Further, if the Reform plan is simply to recruit more people to the movement, how is that going to protect against further attrition in the years ahead? What is the plan for retention? Why are new recruits expected to stay with the movement longer than their older siblings and parents?

We are confident that Rabbi Jacobs and the Reform movement have answers to these questions. Some of them may even be audacious. We are disappointed, however, that they didn’t share those thoughts on the biennial stage.

Challenging God

My bar mitzvah parsha is Shemot. Shemot is an action-packed parsha. Moses is rescued from the Nile as a baby. Then, he kills an Egyptian taskmaster. God appears to Moses through ancient Skype, a burning bush. Moses is called on by God to speak to Pharaoh on behalf of the slaves. From all of these stories, one verse in particular speaks to me. After Moses asks Pharaoh to let the Hebrews go into the wilderness, Pharaoh responds by increasing their workload even more. As a result, the Hebrews complain bitterly to Moses. Moses turns to God saying, “Lamah hareotah la’am hazeh lamah zeh shelachtani.” Loosely translated, this means, “Why have you made things worse for this nation; why did you send me if it is just going to make things worse?”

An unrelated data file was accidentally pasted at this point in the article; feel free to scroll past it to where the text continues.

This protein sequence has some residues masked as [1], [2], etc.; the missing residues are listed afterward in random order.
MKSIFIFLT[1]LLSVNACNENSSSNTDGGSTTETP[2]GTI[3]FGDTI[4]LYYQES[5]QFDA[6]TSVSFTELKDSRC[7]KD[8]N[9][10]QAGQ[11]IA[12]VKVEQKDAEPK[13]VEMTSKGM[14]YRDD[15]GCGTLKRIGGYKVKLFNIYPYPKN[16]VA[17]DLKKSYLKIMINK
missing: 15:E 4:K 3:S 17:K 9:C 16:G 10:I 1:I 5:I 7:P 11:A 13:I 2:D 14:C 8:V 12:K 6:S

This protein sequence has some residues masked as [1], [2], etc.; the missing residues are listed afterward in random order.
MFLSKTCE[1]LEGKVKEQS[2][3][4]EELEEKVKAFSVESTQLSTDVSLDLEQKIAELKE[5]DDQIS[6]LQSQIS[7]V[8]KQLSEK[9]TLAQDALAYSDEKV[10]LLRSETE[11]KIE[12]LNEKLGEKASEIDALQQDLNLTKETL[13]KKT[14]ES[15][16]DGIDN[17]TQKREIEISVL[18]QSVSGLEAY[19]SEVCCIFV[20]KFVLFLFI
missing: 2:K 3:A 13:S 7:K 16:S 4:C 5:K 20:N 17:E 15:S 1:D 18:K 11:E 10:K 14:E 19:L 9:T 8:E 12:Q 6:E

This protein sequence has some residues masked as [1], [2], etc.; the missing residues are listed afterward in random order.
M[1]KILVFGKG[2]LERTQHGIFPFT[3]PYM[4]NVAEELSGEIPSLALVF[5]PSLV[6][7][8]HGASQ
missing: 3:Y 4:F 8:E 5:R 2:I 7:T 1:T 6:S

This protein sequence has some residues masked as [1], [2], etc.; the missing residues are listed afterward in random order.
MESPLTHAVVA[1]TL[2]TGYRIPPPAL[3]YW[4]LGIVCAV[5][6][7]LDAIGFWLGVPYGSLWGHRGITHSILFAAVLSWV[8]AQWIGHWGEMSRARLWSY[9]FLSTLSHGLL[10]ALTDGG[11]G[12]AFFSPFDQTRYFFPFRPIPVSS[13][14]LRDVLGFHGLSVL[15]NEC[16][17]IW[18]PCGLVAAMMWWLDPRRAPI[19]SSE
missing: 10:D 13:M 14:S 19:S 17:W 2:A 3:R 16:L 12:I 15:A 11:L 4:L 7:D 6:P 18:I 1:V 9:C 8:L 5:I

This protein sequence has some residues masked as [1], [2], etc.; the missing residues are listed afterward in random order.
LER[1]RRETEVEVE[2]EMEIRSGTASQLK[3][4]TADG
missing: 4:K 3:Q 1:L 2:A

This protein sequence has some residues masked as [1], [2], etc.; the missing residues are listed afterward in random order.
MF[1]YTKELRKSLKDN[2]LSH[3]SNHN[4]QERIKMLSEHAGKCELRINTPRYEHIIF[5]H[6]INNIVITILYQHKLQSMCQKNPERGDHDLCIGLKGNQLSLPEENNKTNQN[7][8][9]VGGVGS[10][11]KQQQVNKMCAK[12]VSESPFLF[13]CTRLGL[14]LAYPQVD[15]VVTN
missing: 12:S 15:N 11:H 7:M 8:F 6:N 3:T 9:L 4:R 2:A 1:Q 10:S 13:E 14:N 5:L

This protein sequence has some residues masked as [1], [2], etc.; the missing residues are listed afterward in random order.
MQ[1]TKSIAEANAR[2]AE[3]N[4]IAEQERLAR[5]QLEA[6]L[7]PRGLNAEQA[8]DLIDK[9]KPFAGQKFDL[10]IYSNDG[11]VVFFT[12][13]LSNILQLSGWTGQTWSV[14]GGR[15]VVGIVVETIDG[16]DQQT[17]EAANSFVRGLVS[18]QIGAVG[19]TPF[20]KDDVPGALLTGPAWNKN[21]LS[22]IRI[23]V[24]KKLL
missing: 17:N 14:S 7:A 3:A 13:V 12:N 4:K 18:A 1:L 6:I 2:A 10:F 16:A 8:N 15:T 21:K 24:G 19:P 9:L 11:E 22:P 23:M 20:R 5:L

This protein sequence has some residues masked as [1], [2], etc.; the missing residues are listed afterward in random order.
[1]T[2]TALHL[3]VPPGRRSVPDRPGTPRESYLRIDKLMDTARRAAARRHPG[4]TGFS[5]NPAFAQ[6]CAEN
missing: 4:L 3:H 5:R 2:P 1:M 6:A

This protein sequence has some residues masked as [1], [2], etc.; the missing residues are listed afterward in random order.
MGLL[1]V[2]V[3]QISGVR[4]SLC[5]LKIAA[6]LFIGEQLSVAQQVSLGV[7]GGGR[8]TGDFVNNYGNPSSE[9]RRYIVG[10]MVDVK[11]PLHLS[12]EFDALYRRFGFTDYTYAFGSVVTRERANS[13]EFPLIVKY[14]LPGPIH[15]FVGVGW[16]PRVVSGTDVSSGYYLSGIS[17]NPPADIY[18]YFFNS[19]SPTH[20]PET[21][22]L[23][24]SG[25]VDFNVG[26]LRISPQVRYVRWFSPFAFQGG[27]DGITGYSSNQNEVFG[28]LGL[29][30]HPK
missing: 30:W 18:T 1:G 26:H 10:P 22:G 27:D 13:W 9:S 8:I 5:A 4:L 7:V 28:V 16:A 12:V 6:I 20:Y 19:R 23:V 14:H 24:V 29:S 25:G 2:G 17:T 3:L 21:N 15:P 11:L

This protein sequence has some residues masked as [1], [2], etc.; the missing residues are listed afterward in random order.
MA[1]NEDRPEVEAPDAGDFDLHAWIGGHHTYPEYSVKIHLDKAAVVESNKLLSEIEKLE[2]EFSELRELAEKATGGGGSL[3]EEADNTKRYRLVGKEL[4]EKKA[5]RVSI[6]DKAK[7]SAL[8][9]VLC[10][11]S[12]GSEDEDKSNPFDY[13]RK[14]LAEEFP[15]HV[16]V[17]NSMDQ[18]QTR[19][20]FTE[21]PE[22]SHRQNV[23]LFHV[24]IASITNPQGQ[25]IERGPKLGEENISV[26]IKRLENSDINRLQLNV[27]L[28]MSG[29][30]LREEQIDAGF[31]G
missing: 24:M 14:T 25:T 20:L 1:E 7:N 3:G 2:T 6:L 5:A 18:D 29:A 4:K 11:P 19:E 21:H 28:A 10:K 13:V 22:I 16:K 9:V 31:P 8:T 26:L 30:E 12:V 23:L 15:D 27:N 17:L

This verse stands out to me because it illustrates how in Judaism we are allowed to ask questions to God directly, without an intermediary. I am comfortable praying to God, asking God, blaming God and challenging God, and I am unsure that these opportunities exist in the same way in other religions. In Judaism, rabbis help fellow Jews with philosophical and religious problems and teach as Torah scholars, but we do not need rabbis to form a congregation to worship to God. This is important to me because I do not want to have my rabbi shape the exact nature of my prayers. I value being able to pray in my own way. I can pray in a haiku or in a question; they are all valid prayers in the Jewish religion. It is also important to me that I am allowed to pray to God sometimes with questions. In Judaism, in my family, in my shul, in my school and in my community, questions are praised to foster learning. Moses’ challenge to God shows his leadership skills because having the willingness to challenge God takes massive amounts of chutzpah, a bravery that is important in a leader.